Without the slightest clue as to why a low-budget straight-to-DVD sequel strategy to the 2008 original was agreeable, Quarantine 2: Terminal is a cheap spin-off of the Spanish version's premise and takes its horror business to an air terminal instead. However, with the typical abrupt scares and minor juicy gore bites that might excite fans a little, this looks much exactly the way it was intended to be - just another disposable television movie.
Quarantine 2: Terminal starts right after the events of the previous film at LAX, as passengers board a flight to Nashville. When a passenger becomes violently ill with a mysterious rabies-like virus, the plane makes an emergency landing at a large metropolitan airport. Jenny (Mercedes Masohn), a heroic yet inexperienced flight attendant, takes charge of the safety of her passengers.
Relieved when a swarm of heavily equipped emergency vehicles, police units and the CDC arrive, Jenny and the passengers soon discover that they have been quarantined and are now trapped. Desperate to escape, Jenny enlists the help of one of the surviving passengers, a kindergarten teacher, Henry (Josh Cooke), to devise a plan to survive.
Quarantine 2: Terminal has no cinematic feel to its visuals and feels very much like a television horror staple with its flat composition and uninspiring mise-en-scene. There isn't much influential music featured in this video (I don't think it's appropriate to call it a film or movie) and the lines scripted feels lazily cheesy.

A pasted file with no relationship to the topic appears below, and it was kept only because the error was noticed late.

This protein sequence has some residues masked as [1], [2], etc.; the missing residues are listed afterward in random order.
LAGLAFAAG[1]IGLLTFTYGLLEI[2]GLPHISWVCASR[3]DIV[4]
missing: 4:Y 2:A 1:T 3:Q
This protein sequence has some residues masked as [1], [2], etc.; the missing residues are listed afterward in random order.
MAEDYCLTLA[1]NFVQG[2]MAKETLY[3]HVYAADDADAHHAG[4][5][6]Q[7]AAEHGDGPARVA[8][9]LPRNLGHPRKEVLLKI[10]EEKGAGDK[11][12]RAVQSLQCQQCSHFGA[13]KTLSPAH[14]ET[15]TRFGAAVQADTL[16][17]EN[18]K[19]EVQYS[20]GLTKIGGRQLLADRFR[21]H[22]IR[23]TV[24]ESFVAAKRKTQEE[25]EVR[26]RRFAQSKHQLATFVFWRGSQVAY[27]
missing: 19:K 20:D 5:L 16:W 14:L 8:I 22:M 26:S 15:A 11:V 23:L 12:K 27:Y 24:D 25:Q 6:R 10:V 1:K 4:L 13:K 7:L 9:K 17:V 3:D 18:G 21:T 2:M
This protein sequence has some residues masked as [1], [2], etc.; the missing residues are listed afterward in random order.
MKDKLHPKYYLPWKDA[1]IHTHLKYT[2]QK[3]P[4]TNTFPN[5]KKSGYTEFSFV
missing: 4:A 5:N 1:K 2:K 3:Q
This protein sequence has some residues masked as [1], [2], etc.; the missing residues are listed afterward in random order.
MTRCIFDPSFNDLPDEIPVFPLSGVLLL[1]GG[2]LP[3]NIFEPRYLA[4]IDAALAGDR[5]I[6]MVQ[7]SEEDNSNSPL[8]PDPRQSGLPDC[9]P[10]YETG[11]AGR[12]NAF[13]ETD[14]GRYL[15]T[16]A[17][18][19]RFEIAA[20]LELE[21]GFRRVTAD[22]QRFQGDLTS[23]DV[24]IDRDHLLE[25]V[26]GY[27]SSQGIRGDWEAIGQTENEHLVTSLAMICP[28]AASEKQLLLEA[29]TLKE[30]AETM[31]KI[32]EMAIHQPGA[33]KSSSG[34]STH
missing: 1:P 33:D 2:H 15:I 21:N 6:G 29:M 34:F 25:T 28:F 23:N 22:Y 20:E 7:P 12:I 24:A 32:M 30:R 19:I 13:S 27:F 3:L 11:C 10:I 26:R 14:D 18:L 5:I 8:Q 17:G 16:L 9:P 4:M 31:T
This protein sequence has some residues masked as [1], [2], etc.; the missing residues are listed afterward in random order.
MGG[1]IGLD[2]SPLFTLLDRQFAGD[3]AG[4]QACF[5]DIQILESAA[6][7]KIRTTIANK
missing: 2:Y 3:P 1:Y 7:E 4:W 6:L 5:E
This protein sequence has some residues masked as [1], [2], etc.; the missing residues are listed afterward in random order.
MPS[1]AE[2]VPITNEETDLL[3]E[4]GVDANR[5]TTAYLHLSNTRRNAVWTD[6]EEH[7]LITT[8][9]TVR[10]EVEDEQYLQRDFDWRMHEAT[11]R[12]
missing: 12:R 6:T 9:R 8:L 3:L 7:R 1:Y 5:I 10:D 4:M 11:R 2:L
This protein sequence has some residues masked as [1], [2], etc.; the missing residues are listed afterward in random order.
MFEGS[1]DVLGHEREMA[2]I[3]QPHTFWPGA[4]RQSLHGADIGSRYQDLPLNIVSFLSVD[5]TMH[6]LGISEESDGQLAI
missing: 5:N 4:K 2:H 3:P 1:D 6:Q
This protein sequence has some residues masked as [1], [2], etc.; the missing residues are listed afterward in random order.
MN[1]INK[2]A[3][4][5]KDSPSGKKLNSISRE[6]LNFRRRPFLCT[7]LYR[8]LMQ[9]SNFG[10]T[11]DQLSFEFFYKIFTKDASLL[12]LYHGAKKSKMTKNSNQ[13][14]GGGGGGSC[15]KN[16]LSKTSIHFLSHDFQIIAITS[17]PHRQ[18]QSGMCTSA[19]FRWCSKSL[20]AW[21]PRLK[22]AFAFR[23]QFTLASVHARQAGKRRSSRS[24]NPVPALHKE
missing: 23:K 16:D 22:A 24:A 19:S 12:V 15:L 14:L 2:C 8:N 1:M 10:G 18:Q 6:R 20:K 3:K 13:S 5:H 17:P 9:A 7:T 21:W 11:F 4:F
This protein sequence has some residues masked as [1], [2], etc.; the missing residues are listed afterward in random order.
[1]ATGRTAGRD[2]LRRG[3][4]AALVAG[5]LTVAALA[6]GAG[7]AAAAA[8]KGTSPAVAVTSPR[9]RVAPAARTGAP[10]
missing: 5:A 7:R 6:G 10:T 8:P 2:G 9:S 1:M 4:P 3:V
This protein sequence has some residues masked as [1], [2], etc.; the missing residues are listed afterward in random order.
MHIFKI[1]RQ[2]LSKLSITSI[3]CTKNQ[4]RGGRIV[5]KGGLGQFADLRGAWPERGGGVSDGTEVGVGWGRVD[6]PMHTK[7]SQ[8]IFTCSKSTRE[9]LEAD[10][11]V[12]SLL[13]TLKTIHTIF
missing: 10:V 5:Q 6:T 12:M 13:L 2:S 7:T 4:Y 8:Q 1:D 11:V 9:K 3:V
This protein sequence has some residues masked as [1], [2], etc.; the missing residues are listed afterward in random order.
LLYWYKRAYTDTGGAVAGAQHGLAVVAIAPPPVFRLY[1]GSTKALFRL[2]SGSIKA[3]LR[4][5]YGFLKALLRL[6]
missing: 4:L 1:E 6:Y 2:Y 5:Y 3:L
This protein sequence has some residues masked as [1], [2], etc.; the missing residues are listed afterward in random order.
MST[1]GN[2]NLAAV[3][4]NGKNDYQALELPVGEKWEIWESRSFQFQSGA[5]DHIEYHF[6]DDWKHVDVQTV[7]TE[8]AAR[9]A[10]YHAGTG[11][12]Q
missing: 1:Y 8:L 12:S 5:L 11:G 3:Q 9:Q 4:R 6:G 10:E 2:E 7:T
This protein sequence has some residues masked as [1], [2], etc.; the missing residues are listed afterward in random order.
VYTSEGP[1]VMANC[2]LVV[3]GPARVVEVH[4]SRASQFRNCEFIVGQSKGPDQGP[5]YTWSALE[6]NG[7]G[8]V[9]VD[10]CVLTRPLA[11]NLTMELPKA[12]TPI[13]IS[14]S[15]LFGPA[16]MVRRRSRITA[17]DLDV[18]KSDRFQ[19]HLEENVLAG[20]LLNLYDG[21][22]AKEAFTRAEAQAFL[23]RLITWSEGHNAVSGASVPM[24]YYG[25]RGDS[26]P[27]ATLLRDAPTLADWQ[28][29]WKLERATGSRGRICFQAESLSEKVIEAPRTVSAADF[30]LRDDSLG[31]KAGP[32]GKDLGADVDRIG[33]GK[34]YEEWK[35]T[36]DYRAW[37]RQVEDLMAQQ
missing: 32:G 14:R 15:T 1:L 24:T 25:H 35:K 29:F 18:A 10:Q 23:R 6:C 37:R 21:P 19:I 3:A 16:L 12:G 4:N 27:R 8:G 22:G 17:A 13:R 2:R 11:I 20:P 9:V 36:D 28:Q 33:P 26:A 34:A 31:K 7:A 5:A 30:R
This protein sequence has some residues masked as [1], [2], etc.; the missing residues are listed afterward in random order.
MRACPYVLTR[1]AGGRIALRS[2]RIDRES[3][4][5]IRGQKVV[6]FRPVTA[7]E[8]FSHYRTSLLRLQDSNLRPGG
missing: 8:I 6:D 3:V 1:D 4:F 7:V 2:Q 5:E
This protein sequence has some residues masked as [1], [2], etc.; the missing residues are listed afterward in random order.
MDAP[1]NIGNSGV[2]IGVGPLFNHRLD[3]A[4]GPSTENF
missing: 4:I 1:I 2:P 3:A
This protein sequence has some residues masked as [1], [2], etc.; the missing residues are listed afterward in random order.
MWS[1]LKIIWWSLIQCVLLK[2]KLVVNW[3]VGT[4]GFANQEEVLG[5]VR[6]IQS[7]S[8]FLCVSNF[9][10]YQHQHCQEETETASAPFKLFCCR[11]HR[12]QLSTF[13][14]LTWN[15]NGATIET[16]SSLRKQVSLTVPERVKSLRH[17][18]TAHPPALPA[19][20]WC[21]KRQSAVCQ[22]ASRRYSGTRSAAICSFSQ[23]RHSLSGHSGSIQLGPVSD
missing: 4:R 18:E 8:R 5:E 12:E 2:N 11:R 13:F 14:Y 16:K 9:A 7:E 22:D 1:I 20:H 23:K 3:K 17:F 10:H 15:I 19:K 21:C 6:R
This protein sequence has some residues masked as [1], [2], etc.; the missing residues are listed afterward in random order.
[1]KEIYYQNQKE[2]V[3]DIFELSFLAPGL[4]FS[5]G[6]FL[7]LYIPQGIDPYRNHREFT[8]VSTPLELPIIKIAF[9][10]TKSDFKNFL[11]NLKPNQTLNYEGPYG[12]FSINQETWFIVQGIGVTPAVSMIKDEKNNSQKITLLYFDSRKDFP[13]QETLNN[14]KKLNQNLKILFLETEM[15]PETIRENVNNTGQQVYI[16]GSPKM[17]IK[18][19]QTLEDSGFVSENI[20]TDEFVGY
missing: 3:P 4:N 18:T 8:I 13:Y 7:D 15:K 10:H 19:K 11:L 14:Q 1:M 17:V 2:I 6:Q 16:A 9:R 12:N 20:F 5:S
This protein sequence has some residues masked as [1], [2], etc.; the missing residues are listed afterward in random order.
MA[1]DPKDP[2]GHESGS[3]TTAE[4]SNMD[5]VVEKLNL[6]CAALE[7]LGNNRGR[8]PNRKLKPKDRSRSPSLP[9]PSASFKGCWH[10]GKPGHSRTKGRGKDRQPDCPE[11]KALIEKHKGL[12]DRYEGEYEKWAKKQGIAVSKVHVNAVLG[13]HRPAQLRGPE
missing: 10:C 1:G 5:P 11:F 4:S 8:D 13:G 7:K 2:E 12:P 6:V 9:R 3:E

In addition, there's average acts by an average cast and together with a somewhat bright photography for a horror film, I can't see how I can recommend this to anyone (let alone horror fans).
But it does deliver some blatant shock scares and the occasional gore delights, if it's your vice.
Admittedly, there wasn't any high expectations of a straight-to-DVD sequel harboured. But the cheap move probably means an imminent end to the US remake of the Spanish horror franchise original [Rec], which may or may not be good news to various.
What this video offers in difference is its premise that is set initially onboard a commercial domestic flight and subsequently continued in an air terminal. While it doesn't benefit much out of it, it's still an effort by the team to offer something fresh on the plates rather than sinfully remaking (the better word is copying) straight out of the Spanish original.
The zombies are better actors over the non-infected characters, I must say. The cast has spent some credible effort trying to make their performance as realistic and scary as possible when they turn into the blood and flesh crazed monsters.
There's probably better worthy horror routine flicks out there to rent at your nearest rental store, but if you followed the Quarantine original then you might want to give this a quick look over a boring weekend night.
If not, it's not worth any weekend nights, if you ask me.